NIKKEEALLI

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DEFORMED THUMBNAILS

Thursday, January 14, 2010

For the last 11 years my thumbnails have looked like this:



(image from http://www.dermnet.com/Habit-T
ic-Deformity/photos/5)

As you can see, it's a pretty gross condition to have. Your nails have a washboard effect to them and are extremely thin. For years I just hid them by covering them up with my shirt sleeves or ball up my fists.
My doctors didn't know why, I was told I was lacking this and missing that.... finally I was sick of not knowing and looked online for answers. It turns out that it was caused by my constant need to push back my cuticles after they had grown back from an unfortunate accident where I ripped both of my thumbnails completely off (more on that another time). The condition is called Habitual Tic Deformity and below is an exert from one of the medical journals I found. I am happy to report that since I started wrapping my thumbnails with band-aids I have broken the "tic". My nails are coming back like normal for the first time in 11 years!!!!! So if you know anyone suffering from this, inform them that there is a reason and that it can be cured.

The following text was borrowed from : http://www.stacommunications.c
om/journals/cme/2008/03-Ma
rch%202008/048-DermCase%20.pdf

Habitual tic deformity is a common self induced nail condition that results from chronic,habitual mechanical trauma to the cuticle. The most common scenario involves the thumbnail where a patient has repeatedly picked
at the cuticle and proximal nail fold with the index finger of that same hand as a compulsive habit. The nails of other fingers can also be involved but it is
less common. The typical nail plate finding of habit-tic deformity
is many parallel transverse grooves, sometimes with yellowish-brown discoloration, running down the middle of the affected nail. In addition, the cuticle may be pushed back with redness and swelling.
Patients must be encouraged to stop their compulsive habit-tic. One simple approach is to apply tape over the cuticle and proximal nail fold so as to
remind patients to stop their compulsive habit-tic and to lessen the habitual trauma experienced
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Member Comments About This Blog Post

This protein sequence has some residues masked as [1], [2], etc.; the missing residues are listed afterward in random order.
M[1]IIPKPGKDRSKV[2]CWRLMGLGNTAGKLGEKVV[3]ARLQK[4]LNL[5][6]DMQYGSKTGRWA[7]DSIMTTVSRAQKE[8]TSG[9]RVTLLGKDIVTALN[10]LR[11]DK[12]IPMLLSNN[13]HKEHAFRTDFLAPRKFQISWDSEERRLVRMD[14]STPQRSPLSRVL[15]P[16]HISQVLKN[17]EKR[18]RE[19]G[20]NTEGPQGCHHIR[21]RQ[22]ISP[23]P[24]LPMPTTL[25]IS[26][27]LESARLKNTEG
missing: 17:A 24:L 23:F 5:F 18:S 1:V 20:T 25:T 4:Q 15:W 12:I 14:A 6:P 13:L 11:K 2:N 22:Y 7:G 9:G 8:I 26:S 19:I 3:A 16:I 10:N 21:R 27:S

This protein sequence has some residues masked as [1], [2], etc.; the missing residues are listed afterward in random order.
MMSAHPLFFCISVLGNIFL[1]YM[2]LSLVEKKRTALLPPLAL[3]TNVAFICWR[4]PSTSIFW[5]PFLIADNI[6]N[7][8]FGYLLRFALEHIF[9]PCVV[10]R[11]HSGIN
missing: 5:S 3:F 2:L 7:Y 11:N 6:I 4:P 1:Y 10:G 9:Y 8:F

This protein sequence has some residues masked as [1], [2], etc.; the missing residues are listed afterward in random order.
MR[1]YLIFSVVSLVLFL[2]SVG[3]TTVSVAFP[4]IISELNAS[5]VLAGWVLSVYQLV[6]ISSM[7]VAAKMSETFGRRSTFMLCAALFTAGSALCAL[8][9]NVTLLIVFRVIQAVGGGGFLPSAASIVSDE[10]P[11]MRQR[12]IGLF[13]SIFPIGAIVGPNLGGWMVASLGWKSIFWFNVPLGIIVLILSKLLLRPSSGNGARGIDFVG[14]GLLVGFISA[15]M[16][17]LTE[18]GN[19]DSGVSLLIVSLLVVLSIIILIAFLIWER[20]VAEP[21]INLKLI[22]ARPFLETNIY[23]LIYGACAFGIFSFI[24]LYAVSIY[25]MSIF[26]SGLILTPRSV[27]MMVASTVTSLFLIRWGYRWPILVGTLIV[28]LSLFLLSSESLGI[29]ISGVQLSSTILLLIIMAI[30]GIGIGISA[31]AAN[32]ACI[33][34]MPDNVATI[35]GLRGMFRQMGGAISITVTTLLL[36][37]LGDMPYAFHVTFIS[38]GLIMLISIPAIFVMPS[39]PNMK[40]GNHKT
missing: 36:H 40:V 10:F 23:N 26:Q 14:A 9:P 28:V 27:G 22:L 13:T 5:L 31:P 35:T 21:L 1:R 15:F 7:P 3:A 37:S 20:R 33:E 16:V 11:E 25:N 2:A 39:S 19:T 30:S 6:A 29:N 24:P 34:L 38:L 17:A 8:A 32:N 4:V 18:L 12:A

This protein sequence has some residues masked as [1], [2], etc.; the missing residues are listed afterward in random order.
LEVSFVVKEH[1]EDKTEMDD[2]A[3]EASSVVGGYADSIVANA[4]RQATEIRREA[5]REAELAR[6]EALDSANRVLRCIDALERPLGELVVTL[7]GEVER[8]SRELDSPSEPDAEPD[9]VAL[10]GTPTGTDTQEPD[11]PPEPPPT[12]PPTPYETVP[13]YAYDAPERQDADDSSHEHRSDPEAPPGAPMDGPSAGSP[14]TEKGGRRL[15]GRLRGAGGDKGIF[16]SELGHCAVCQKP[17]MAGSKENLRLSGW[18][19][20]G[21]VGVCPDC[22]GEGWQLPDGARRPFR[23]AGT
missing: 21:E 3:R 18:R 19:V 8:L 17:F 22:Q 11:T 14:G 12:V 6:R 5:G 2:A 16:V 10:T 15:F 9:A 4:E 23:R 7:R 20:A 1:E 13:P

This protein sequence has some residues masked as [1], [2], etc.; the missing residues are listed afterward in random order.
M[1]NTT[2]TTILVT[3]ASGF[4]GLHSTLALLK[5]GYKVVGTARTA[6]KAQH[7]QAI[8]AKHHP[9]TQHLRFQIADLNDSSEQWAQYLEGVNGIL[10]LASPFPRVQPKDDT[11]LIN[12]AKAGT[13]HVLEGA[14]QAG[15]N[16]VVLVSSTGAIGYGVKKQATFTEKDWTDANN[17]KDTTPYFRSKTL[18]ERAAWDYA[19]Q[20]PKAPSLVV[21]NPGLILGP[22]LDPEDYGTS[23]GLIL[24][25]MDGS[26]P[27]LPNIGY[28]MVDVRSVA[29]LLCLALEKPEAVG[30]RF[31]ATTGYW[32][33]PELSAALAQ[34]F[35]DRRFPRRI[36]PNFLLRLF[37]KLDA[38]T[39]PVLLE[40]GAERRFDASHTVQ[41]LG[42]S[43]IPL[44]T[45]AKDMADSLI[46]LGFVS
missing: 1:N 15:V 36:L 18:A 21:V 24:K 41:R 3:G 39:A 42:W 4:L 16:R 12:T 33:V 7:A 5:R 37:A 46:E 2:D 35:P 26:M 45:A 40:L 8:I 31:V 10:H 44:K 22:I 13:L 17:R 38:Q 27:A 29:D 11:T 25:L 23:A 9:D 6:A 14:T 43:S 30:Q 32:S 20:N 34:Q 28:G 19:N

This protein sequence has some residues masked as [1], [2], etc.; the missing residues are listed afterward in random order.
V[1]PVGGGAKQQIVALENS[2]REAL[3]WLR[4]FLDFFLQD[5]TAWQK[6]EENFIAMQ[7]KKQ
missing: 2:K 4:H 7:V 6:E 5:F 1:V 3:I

• SMINNY
    Thank you for this post. I was in the same boat as you were before your accident -- there were all kinds of incorrect theories about my nails and why they looked the way they did. Then, I read your post and saw that the pic looked exactly like my nails. But, I was in denial that I was picking at my cuticles -- I was not conscious of it at all. Soon after, I was sitting in a meeting next to a woman who also had those same nails! I saw her lightly and repeatedly scraping at her thumbnail cuticles with her index fingers and I knew right then and there that was my issue. I vowed to stop. For me the cure started with a gel manicure in a flesh-toned color that matched my own nails, which made me feel like a normal woman with normal nails, and it kept those gross ridges from getting discolored with everyday dirt, even after washing the hands. That was the catalyst, but I knew that the cuticles needed to grow back. I stopped going to the salon because they always wanted to trim my cuticles and I simply let the gel manicure grow out. It was such a similar color to my nails that it wasn't that noticeable -- certainly not worse than my old, funky nails! I trimmed the nails regularly to keep them on the short side. Then I bought several small tubes and a small tub of Orly Cuticle Therapy Creme to keep at my desk, on my nightstand, in my purse, by the sink, etc. Every time I was tempted to pick, scrape or bite, I applied a tiny bit of cuticle creme (to thumb and fingernails). Before I went to bed or after I did the dishes, I made sure I used the cream. It became my new habit. I am happy to say that it has been four months and I am about halfway through growing in completely new nails --- and the new growth is smooth and normal!! I am continuing this method of using this cuticle cream (my favorite after trying a few), and I never, ever push back or trim the cuticles. The gel manicure only remains on the convex, ridged section of my growing out thumb nails. It chipped off everywhere else, but I guess they gave those thumbs a few extra coats. If it does chip off that section of the thumbnails, I plan to recoat those ridges with flesh-colored polish (I bought Orly Makeup for Nails) until they grow out. I know my challenge will increase in the winter months when cuticles get very dry and the temptation to pick them will be greater. But I will have to stay consistent with my regimen. I wanted to post to thank you for helping me solve this life-long issue that really affected my confidence in my appearance. Also, I wanted to show people how they can cure themselves by using this method, or an approximation of it.
    266 days ago
  • JGUINTER
    Hi. Your post helped a lot, no Doctor has ever been able to answer my question about my thumbnails. Sad to finally realize that I'm the cause. But glad to wear band aids to prevent my "nervous" habit, for lack of a better word.

    How long did you wear them for?
    How long till your nails looked beautiful?
    Any follow-up advice?

    Thanks, Jason
    2611 days ago
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